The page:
1. The exercise is still in phase one, where the secretariat is still collecting and analyzing data. They are gauging the audience on the most pressing issues Singaporeans face and this will in turn become the backbone of phase two. Phase two will be what the OSC critics have been saying OSC should've been in the first place: thematic discussions on issues gleaned from attendees from phase one. Note: any thematic discussion in phase one would be moot anyway because of time constraints that would have prevented any discussions from going too in-depth anyway. This will hopefully change when the exercise hits phase two.  

2. Auxiliary issues are being passed over, or at least perceived to be passed over, because the people who represent auxiliary issues such human rights causes or the arts are absent from OSC. OSC is essentially one large focus group in principle. If no one is there to speak for a cause, then that cause is unrepresented and is deprived of its voice.

Ironically, the so called champions of democracy mentioned earlier are also the champions for the very same causes that they themselves claimed aren't being raised during OSC. The sad reality is that some of these individuals have absolutely refused to engage the government in this exercise. They adamantly claim that the government attempts at outreach are just for show and worse still, these so called champions say they do not want to legitimize a government they say they did not vote for by being a part of a government backed exercise. The refusal to engage on the champions' part will turn into a self fulfilling prophecy when OSC moves onto phase two. 

I for one refuse to allow this vicious cycle to continue to perpetuate itself. I know that I am but one voice but I will continue to go for as many OSC sessions as I can just to make sure that the causes I personally care about will be raised for the secretariat's notice.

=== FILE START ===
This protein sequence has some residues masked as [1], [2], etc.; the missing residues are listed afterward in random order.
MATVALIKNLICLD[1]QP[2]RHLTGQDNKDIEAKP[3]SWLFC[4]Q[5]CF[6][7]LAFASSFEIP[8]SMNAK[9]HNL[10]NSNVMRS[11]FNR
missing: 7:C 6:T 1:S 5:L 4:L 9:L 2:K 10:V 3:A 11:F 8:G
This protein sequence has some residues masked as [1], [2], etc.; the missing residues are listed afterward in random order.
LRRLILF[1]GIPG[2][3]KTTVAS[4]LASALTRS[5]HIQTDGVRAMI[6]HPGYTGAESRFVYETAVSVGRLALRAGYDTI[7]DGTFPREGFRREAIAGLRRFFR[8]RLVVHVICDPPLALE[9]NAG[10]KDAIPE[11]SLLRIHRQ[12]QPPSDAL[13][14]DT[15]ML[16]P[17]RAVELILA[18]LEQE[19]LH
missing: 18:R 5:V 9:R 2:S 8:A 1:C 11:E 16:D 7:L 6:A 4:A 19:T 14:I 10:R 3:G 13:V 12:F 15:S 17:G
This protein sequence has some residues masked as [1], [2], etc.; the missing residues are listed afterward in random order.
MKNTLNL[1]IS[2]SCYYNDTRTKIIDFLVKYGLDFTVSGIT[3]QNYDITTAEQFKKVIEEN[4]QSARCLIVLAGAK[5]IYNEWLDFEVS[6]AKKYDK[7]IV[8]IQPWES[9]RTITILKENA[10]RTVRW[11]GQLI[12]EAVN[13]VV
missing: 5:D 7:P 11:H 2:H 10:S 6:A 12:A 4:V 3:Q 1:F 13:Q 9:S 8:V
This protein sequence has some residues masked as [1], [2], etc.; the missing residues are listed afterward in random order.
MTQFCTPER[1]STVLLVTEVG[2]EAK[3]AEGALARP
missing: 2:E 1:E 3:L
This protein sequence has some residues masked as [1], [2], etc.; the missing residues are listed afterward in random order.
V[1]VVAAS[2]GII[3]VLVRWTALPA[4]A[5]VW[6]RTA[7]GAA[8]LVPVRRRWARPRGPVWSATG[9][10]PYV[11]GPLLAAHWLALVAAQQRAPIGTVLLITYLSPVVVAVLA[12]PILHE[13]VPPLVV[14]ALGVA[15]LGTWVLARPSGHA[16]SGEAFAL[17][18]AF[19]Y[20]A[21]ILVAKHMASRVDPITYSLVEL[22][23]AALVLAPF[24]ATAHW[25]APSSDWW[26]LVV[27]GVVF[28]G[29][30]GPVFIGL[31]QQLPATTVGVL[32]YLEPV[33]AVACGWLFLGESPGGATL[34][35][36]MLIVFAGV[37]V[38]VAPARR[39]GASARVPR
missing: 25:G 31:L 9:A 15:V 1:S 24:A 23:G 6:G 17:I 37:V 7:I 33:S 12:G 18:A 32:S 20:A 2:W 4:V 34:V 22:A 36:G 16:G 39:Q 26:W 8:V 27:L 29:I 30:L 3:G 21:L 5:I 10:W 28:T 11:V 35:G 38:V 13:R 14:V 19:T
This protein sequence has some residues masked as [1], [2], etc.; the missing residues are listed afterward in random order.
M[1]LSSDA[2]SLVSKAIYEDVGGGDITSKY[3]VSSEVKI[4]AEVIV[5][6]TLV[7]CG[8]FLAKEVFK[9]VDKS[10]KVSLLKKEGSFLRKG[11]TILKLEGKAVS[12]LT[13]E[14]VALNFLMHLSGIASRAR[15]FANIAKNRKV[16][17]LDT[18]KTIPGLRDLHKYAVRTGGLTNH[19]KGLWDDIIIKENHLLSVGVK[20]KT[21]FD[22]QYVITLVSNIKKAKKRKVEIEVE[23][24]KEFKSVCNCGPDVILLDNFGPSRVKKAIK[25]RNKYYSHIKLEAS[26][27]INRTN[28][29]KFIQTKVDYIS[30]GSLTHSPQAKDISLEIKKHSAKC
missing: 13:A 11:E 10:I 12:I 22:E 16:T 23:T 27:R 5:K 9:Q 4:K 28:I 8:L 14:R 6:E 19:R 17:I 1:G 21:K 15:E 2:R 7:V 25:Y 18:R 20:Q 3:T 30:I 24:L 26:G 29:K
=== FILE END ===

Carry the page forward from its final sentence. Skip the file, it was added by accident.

And frankly I am heartened to see that when I do raise the issues I care about at OSC, not only do my fellow attendees listen respectfully, some of them take it to another level by lending their own voices to the issues I speak on. Some of my fellow attendees said that issues such as how we treat our migrant workers and gay community reflect badly on us and that the only way for the paradigm to shift is to talk about it openly, candidly and unabashedly at these sessions so that we may all look at ourselves in the mirror. 

OSC's attendees all acknowledge that the government is doing its part by providing a safe platform for us as a society to come and air our grievances. It is now up to all of us to take some of the responsibility and acknowledge that we have our own role to play in our nation building. Change can only come if we finally wake up and understand that democracy is not a static process. It is a participatory one that doesn't end at the ballot box. We have to be the ones to continue bringing about the changes we want to see in our country because our elected representatives can't do it alone. We can start by going to OSC and being the real voice for the people who can't speak for themselves for whatever reason. I will be going for more sessions and I hope to see more of you there.